Harlow Foodbank worried about effect of Universal Credit cuts

News / Sat 4th Sep 2021 at 10:54am

HARLOW Foodbank’s CEO today shared Trussell Trust’s concerns that people will be left unable to afford food and essentials when the government cuts Universal Credit payments by £20 a week this October.

The government uplifted Universal Credit payments by £20 at the start of the pandemic, but is planning to remove it this autumn. The cut comes amid rises in need at the food bank throughout the pandemic and is on-top of year-on-year increases.

Andy Thornton reflects: “We keep a close record of the reasons people get food support from us. In most years benefit-related crises cause around 50% of all food parcels. Last year that figure dropped to 25%: half as many! Why? £20 a week. That has shown the radical difference a relatively small amount can make to those on the breadline.

“Research shows that most benefit-dependent recipients arriving at our door are living off £50 a week. So last year they actually got 40% more in their pockets. Thankfully the government recognised that the current level just couldn’t get them through. If that goes now, what do we think will happen?”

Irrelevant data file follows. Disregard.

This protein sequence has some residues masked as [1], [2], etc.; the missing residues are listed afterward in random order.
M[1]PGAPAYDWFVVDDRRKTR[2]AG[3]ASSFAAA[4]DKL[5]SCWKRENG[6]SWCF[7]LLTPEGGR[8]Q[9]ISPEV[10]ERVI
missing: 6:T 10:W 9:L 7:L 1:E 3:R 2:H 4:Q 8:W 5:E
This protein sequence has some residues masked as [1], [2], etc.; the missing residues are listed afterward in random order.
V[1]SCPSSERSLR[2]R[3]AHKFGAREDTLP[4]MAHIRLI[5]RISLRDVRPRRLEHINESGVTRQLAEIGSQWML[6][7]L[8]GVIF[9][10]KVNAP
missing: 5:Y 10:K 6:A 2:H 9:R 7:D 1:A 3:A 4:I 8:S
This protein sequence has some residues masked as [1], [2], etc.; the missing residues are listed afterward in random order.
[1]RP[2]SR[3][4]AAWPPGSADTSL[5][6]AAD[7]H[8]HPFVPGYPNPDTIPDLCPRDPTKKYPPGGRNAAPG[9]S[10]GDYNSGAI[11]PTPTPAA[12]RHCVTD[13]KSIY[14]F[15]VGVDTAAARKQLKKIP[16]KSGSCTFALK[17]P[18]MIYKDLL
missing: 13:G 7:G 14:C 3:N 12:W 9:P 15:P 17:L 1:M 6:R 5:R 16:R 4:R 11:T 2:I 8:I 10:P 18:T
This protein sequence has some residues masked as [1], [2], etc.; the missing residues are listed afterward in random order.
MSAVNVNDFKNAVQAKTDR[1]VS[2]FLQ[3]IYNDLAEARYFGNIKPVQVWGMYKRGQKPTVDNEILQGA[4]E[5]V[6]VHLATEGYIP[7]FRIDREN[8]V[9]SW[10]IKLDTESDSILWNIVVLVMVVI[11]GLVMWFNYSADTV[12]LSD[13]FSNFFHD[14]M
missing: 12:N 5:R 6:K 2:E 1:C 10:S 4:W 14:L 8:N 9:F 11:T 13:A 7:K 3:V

Harlow Foodbank, part of anti-poverty charity the Trussell Trust’s network of food banks, fed on average 130 people a week before Covid-19 hit – but this rose to 170 a week through the pandemic.

He added: “I don’t think people recognise the cost to the nation of forcing people to live on such a low benefit level. It destroys people’s confidence; self-esteem; self-worth. People need decent support to find work with their dignity intact – this doesn’t happen when they’re broken from living on the precipice of recurrent crises… barely surviving. They are lost to the economy. People think it’s good that we’re here, but this suggests that we’re here because government support isn’t.”

He is urging people to support the national Keep the Lifeline campaign and write to their local MP calling for the government to reverse this cut. 

Garry Lemon, Director of Policy and Research at the Trussell Trust, said:

“Millions of people could be forced to turn to food banks as the UK government plans to cut Universal Credit payments by £20 a week this October.

“Cutting this lifeline will be a devastating blow for millions of households already struggling to make ends meet. It would be wrong of the government to take away £20 a week from already precarious incomes and push even more people through the doors of food banks.

“But it doesn’t have to be like this. The answer must be to ensure our social security system provides people with enough money to cover the essentials. At the very least we’re saying this October, the government must choose to protect people and choose to keep the lifeline.”

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